important’ than physical harm. Quite to the contrary, psychological harm has long-lasting consequences. The ECtHR argued, in Valiulienė, that it could not ‘turn a blind eye to the psychological aspect of the alleged ill-treatment … psychological impact is an important aspect of domestic violence,’12 and it found that Lithuania had violated Article 3 ECHR. It can be argued that, according to this jurisprudence, there is no pre-determined ‘threshold’ below which an act of gender-based violence is considered as not violence. Confirming this point, in several cases of DV the

in Violence against women’s health in international law
Abstract only
Children born of war: lessons learnt?
Sabine Lee

This conclusion presents some closing thoughts on the concepts discussed in the preceding chapters of this book. The book discusses the issues of children born of war (CBOW) during the Second World War and its post-war occupations. It focuses on post-conflict scenarios in the Vietnam War, the Bosnian Wars and sub-Saharan African conflicts. In all the conflict and post-conflict scenarios, relationships between foreign soldiers and local women developed, often in very large numbers and frequently in spite of efforts by military leadership to prevent such relations. Evidence unequivocally demonstrates that in all those scenarios children were born as a result of such relations. The book describes the life courses of CBOW and their distinct experiences. It explores the long-term impact of gender based violence (GBV) has been a significant aspect contributing to the challenges faced by those CBOW whose mothers had been victims of sexual abuse.

in Children born of war in the twentieth century
Author: Sara De Vido

The book explores the relationship between violence against women on one hand, and the rights to health and reproductive health on the other. It argues that violation of the right to health is a consequence of violence, and that (state) health policies might be a cause of – or create the conditions for – violence against women. It significantly contributes to feminist and international human rights legal scholarship by conceptualising a new ground-breaking idea, violence against women’s health (VAWH), using the Hippocratic paradigm as the backbone of the analysis. The two dimensions of violence at the core of the book – the horizontal, ‘interpersonal’ dimension and the vertical ‘state policies’ dimension – are investigated through around 70 decisions of domestic, regional and international judicial or quasi-judicial bodies (the anamnesis). The concept of VAWH, drawn from the anamnesis, enriches the traditional concept of violence against women with a human rights-based approach to autonomy and a reflection on the pervasiveness of patterns of discrimination (diagnosis). VAWH as theorised in the book allows the reconceptualisation of states’ obligations in an innovative way, by identifying for both dimensions obligations of result, due diligence obligations, and obligations to progressively take steps (treatment). The book eventually asks whether it is not international law itself that is the ultimate cause of VAWH (prognosis).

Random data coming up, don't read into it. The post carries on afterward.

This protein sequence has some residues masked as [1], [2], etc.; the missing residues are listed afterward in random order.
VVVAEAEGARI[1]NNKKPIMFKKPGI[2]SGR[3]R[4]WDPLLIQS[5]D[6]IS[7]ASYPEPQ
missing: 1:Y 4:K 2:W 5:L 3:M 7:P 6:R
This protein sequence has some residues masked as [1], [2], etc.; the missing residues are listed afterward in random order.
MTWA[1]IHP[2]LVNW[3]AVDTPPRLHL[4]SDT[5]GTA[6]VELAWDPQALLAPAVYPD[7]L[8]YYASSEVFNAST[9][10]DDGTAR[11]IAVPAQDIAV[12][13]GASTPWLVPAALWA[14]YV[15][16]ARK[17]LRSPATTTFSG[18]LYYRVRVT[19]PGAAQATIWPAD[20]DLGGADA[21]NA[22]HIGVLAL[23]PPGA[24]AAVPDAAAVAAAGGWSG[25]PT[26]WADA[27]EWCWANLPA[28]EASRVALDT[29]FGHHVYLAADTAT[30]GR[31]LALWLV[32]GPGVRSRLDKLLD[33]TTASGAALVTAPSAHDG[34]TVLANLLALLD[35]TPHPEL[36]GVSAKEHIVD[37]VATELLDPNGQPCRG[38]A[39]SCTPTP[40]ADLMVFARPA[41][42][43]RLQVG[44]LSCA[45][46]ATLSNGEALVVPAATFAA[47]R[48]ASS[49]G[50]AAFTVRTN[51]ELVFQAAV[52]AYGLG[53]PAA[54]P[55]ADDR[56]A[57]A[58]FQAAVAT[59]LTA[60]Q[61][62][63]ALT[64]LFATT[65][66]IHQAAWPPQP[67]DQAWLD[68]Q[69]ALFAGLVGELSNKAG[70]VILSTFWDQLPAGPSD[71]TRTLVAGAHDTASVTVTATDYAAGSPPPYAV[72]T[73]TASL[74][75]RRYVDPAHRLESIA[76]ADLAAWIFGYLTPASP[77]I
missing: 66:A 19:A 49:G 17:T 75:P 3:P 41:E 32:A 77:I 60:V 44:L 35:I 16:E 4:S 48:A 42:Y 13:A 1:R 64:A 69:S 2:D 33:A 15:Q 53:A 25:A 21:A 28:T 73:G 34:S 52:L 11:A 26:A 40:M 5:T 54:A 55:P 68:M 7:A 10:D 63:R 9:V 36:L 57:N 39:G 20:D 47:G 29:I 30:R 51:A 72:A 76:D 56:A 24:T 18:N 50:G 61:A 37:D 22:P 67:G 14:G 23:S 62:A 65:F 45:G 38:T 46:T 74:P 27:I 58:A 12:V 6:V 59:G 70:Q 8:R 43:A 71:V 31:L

Place, space and discourse
Editors: Christine Agius and Dean Keep

Identity is often regarded as something that is possessed by individuals, states, and other agents. In this edited collection, identity is explored across a range of approaches and under-explored case studies with a view to making visible its fractured, contingent, and dynamic features. The book brings together themes of belonging and exclusion, identity formation and fragmentation. It also examines how identity functions in discourse, and the effects it produces, both materially and in ideational terms. Taking in case studies from Asia-Pacific, Europe, the Middle East and Latin America, the various chapters interrogate identity through formal governing mechanisms, popular culture and place. These studies demonstrate the complex and fluid nature of identity and identity practices, as well as implications for theorising identity.

Toby Fricker

, was important in other ways. Despite not being able to add specific facts or information about the pleasure marriage phenomenon, supporting reporters who would cover the story anyhow could help to better protect and support children and families interviewed. A specific handbook for journalists was produced with guidance on ‘Reporting on Gender-Based Violence in the Syrian Crisis’, which highlights

in Global humanitarianism and media culture